EU Legal Framework and the Role of Regional and Local Authorities
EU Legal Framework
For the last 30 years, waste has been at the centre of EU environment policy and substantial progress has been made. With waste increasingly seen as a valuable resource for industry, approaches such as re-use, recycling and energy recovery are starting to be applied to regulated wastes. The European Union now aspires to become a recycling society by both reducing waste generation and optimising recycling.
The 6th Environment Action Programme
The 6th Environment Action Programme, which sets out the framework for environmental policy-making in the European Union for the period 2002-2012, listed ‘Natural resources and Waste’ as one of its four priority areas. The Programme’s Thematic Strategy on the Prevention and Recycling of Waste aims at reducing the overall generation of waste and moving from disposal to re-use and recycling. It calls for companies and public authorities to take a life-cycle approach that must also take account of how waste policies can most efficiently reduce the negative environmental impacts associated with the use of resources through preventing, recycling and recovering wastes.
To move towards this objective, the Strategy states, improving the knowledge-base, promoting optimal combination of economic and legal instruments, and developing common reference standards is necessary.
Directive 2008/98/EC on waste (Waste Framework Directive)
The Waste Framework Directive (WFD) sets definitions related to waste management, lays down some basic waste management principles, and explains when waste becomes a secondary raw material (end-of-waste criteria). It requires Member States to adopt waste management plans and waste prevention programmes, and introduces the "polluter pays principle" and the "extended producer responsibility".
Furthermore, the Directive legislation and policy of the EU Member States shall apply as a priority order the following waste management hierarchy: prevention; preparation for re-use; recycling; recovery; disposal. The WFD also sets two new recycling targets to be achieved by 2020: 50% preparing for re-use and recycling of municipal and similar waste, and 70% preparing for re-use, recycling and other recovery of construction and demolition waste.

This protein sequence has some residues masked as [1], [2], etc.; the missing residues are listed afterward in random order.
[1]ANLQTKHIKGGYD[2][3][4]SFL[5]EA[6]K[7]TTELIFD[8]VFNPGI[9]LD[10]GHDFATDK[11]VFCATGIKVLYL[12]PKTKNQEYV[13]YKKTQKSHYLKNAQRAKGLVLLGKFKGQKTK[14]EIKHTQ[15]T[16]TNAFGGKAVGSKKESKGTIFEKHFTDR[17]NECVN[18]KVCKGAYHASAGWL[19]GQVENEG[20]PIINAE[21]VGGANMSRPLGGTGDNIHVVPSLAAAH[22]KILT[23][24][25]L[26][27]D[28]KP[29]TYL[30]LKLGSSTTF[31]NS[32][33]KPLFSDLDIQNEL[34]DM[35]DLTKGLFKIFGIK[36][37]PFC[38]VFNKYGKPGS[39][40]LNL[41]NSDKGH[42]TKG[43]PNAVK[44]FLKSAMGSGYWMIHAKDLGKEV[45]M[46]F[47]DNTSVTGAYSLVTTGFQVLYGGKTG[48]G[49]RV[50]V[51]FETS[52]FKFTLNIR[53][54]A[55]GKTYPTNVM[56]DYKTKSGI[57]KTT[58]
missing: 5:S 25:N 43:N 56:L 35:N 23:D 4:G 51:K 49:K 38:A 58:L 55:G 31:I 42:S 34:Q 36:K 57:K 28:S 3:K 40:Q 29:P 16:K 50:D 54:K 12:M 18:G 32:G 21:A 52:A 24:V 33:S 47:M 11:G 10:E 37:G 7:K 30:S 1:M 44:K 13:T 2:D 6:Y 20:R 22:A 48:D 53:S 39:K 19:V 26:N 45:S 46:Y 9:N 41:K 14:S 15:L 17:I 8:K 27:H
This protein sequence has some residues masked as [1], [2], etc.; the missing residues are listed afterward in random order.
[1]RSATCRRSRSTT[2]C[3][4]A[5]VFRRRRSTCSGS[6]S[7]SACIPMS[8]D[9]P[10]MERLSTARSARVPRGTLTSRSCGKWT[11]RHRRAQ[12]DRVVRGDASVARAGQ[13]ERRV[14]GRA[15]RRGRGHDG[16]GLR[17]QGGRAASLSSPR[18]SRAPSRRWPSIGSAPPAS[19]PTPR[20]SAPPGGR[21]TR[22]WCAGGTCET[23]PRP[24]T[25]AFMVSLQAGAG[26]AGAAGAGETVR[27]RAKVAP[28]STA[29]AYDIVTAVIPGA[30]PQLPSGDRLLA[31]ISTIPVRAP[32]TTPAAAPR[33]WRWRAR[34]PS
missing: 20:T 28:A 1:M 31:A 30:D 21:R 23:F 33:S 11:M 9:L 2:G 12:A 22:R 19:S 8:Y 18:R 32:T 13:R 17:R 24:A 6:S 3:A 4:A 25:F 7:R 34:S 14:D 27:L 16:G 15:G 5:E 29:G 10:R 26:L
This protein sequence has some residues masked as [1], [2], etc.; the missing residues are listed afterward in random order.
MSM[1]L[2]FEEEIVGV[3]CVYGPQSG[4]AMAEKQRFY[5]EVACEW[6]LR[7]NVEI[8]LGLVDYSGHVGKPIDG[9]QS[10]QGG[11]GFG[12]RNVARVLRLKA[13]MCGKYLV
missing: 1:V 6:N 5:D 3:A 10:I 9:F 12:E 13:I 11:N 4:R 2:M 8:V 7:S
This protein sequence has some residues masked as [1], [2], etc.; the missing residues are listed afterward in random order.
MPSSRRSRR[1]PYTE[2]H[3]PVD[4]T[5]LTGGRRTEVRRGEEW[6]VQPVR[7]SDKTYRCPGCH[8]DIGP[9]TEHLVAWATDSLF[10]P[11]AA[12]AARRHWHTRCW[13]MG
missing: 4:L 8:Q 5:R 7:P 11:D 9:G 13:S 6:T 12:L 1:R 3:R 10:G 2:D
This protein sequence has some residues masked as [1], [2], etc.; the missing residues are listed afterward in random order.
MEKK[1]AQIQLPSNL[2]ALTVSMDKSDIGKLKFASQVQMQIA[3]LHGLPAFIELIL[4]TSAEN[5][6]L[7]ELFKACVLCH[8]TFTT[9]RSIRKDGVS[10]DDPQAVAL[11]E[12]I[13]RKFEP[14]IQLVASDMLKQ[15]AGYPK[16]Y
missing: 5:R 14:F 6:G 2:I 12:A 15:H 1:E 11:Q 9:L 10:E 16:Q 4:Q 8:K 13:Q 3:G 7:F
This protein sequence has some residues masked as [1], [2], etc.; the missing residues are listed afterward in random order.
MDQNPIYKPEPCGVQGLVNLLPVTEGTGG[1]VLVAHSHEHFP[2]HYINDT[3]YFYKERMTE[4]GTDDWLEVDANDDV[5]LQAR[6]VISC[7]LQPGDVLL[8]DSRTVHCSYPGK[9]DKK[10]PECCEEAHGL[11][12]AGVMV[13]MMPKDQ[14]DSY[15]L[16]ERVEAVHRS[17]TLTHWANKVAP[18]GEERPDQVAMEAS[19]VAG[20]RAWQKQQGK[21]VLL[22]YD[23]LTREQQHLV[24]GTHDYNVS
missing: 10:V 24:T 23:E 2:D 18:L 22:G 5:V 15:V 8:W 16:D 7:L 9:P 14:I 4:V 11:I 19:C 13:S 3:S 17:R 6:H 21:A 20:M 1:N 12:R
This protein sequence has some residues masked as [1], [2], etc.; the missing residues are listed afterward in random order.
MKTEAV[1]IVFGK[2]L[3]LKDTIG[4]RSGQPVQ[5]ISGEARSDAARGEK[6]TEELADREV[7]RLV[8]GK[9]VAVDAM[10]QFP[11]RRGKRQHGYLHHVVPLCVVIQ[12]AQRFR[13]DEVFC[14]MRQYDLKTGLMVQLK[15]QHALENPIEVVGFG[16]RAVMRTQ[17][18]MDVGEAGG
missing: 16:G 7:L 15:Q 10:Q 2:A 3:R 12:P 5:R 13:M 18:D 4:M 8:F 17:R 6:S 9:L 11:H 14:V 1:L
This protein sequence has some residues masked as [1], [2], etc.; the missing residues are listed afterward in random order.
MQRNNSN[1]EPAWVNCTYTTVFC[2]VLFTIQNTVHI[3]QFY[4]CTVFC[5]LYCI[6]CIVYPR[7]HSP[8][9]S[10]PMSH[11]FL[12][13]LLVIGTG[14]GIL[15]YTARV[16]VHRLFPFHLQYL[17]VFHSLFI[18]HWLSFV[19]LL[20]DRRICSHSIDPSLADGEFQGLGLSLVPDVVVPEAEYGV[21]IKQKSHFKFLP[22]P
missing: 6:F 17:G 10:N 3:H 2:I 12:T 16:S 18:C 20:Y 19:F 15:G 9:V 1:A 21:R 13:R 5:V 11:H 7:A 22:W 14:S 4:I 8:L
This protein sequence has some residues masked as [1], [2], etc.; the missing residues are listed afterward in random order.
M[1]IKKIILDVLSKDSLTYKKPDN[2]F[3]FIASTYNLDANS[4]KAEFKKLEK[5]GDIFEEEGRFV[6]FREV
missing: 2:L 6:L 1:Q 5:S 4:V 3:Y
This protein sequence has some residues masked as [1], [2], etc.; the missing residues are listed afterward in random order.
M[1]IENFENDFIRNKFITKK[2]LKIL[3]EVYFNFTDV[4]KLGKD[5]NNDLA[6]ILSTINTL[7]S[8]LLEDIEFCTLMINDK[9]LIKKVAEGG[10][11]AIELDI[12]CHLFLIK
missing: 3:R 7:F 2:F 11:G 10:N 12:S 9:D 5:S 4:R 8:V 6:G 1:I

The Roadmap to a Resource Efficient Europe (COM(2011) 571)
Part of the Resource Efficiency Flagship of the Europe 2020 Strategy to achieve smart, sustainable and inclusive growth, the Roadmap outlines how Europe's economy can be transformed into a sustainable one by 2050. It provides a framework for the design and coherent implementation of future actions, proposing ways to increase resource productivity, and to decouple economic growth from resource use.
For waste, the Roadmap sets the milestone that waste shall be managed as a resource by 2020. High quality recycling and re-use of waste are to be economically attractive options for public and private actors due to widespread separate collection and functional markets for secondary raw materials. Recycling is to become the main treatment methods for all types of waste with more materials, especially those with a significant impact on the environment and critical raw materials.
However, despite these activities, waste remains a problem. In its European Environment State and Outlook Report 2010, the European Environment Agency (EEA) states that waste generation is still increasing and that there are important discrepancies between Member States. Legislation is often poorly implemented, and there are significant differences between national recycling approaches and performances. The potential for waste prevention and recycling is not at all fully tapped in Europe. As the SOER 2010 notes, "there is considerable room for improvement (...) if Europe wants to become a recycling society".
The Role of Regional and Local Authorities
Regional and local authorities are key actors for the practical implementation of this recycling society. While the general framework is developed by the EU institutions, most of the instruments designed to improve municipal waste management performances are to be decided at regional or local level. However, comparisons among territories are currently difficult due to heterogeneous monitoring methods, different realities behind common terminologies and the difficulty to weight performances with external parameters linked to the territories’ local specificities. For instance, the scope of municipal waste is different from one territory to another, and its composition can differ greatly.
R4R reflects the need of regional and local authorities to cooperate in order to strengthen monitoring, achieve a better understanding of the impact of both external factors and local instruments, and gain a clearer of view on the different waste management approaches and good practices in order to improve their recycling performances. R4R will also help local authorities to assess their situation compared to European targets and towards each other, allowing them to keep track of the progress made and the journey and challenges that still lie ahead.